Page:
Spent the rest of the afternoon and evening getting my roots retouched and retwisted. All I'll say is I think I'm the closest thing to an official blonde as I've ever been in my life. (Other than those 45 nerve-shredding minutes I spent as a platinum blonde a few months ago.) Don't worry, I'll explain later.
Once I've gotten some sleep and had time to emotionally process yet another transcendental experience, I will tell it like it was. But I wanted to share this photo today, while it's still Friday the 13th. It sort of sums up the startling epiphany I reached. First, I think I've developed a stronger, more emotionally complex and fulfilling relationship with my new BlackBerry Bold 9000 phone than I have with any of the men I've ever known. I just frakkin' LOVE that thing, and the fact that I can post pictures to my Facebook page while on a semi-remote island in the Indian Ocean or in an IDP camp just slays me.
Then, of course, there are the children. I've been wanting to add to my collection of photos of Ugandan children in IDP camps, because, unfortunately, the government doesn't seem motivated to help most of the people stuck in similar Kenyan camps get back to their home communities. Though I was there helping develop a story about mental health counseling services, I just had to go hang out with the kids for a while.
And then there's the boy in the front of the frame, rolling a bald tire. That tire, and a raggedy tennis ball, are the only two "toys" the children at the PCEA Muniu Primary School have to play with.
That's all I'll say for now, but keep the tire image in mind. You'll be quizzed on it later.
Good night, and I hope you're as grateful for every single thing that you have as I am at this very moment.
It's Friday the 13th, and I'm reminded of my first journey to similar camps in Northern Uganda--on July 7, 2007, or "Lucky 7/7/07."
I'm not as tense and anxious as I was before that trip, because in some ways, I know what to expect. And I remember how hopeful and buoyed I was that day, observing the beautiful little children "get on with it" in a way only children can.
But this time, considering the fate of tens of thousands of men, women and children who are still living in makeshift tents more than a year after Kenya exploded in post-election violence makes me think more of a horror movie than anything else. Freddy Krueger ain't got NUTHIN' on the reality of living in a squalid refugee camp in your own country.
Looking forward to sharing the journey with you later, knowing that what I will witness has the power to either leave me totally shaken or incredibly privileged to once again observe the strongest element on the face of the Earth-the human spirit.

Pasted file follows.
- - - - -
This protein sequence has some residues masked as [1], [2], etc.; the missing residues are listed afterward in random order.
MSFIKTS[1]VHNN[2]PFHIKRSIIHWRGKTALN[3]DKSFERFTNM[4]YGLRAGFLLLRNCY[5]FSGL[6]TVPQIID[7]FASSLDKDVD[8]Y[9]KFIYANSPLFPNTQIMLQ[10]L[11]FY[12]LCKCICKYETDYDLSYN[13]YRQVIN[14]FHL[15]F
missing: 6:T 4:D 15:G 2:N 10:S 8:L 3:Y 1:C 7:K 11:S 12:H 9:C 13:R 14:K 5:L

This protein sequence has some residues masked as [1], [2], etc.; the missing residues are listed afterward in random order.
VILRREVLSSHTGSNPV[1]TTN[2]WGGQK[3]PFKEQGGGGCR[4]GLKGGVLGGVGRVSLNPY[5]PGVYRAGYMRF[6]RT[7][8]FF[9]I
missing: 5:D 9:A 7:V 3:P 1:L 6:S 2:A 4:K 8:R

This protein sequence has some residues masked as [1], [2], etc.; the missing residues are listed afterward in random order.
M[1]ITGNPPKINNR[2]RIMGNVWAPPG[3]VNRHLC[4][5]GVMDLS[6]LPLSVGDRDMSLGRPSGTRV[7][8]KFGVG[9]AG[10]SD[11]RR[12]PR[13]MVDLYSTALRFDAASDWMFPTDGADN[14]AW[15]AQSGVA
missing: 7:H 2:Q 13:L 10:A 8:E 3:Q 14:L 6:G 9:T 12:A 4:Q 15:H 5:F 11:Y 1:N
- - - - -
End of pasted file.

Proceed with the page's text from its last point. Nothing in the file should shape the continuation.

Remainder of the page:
Wednesday, March 11, 2009
Okay, I may not have the lithe, supple, silicone-enhanced body of a Pussycat Doll, but I defy one of those heifers to come home after a hard day's work and whip up a penne pasta with chicken and peas in a parmesan/thyme/garlic and white wine cream sauce....
WITHOUT A RECIPE.....
"In Yo' FACE, bee-YOTCHES!!"
Sometimes, I'm just too damned cynical for my own good. I'm frequently guilty of leaping before I look. But let's not get into my relationship history at the moment.
For today's purposes, I'm talking about the fact that I almost deleted an
email with the subject line, "Re: Thanks, I have received the winning prize."
On the one hand, I have some justification for being so rashly dismissive. First, the email had been sitting in my Spam box for the past few days. Second, the sender had an African name. Okay, who among you has NOT received a fervent cyber plea from the orphaned only child of a recently-deceased African cocoa merchant who has left her 30 million USD in a Nigerian bank account, and who needs your urgent assistance to retrieve the funding?
(And who OF COURSE would be eager to break you off a little sumthin' sumthin' if you help by wiring her the 5,000 USD she needs to travel to Nigeria to take care of this matter?)
So when I saw the name "Gloria Aciro," I instantly pictured a strapping young hustler named Njoki Mtumba sitting in a Lagos cyber cafe trolling for suckas. Still, every once in a while, I read one of those emails just for a laugh, or even to admire the poignancy of the prose. Mostly I just delete 'em.
Well, for some reason, today I decided to take a minute and read this one. And then it hit me: Gloria Aciro is Gloria Laker, one of the Ugandan freelancers I had worked with during my Gulu days! Aciro is her married name. Gloria was so talented and committed and serious about her work, and yet so disarmingly, genuinely humble about it. I kept trying to interact with her as a peer, because we're about the same age, but she just wasn't having it. Because I was the "teacher," she always treated me like a respected elder.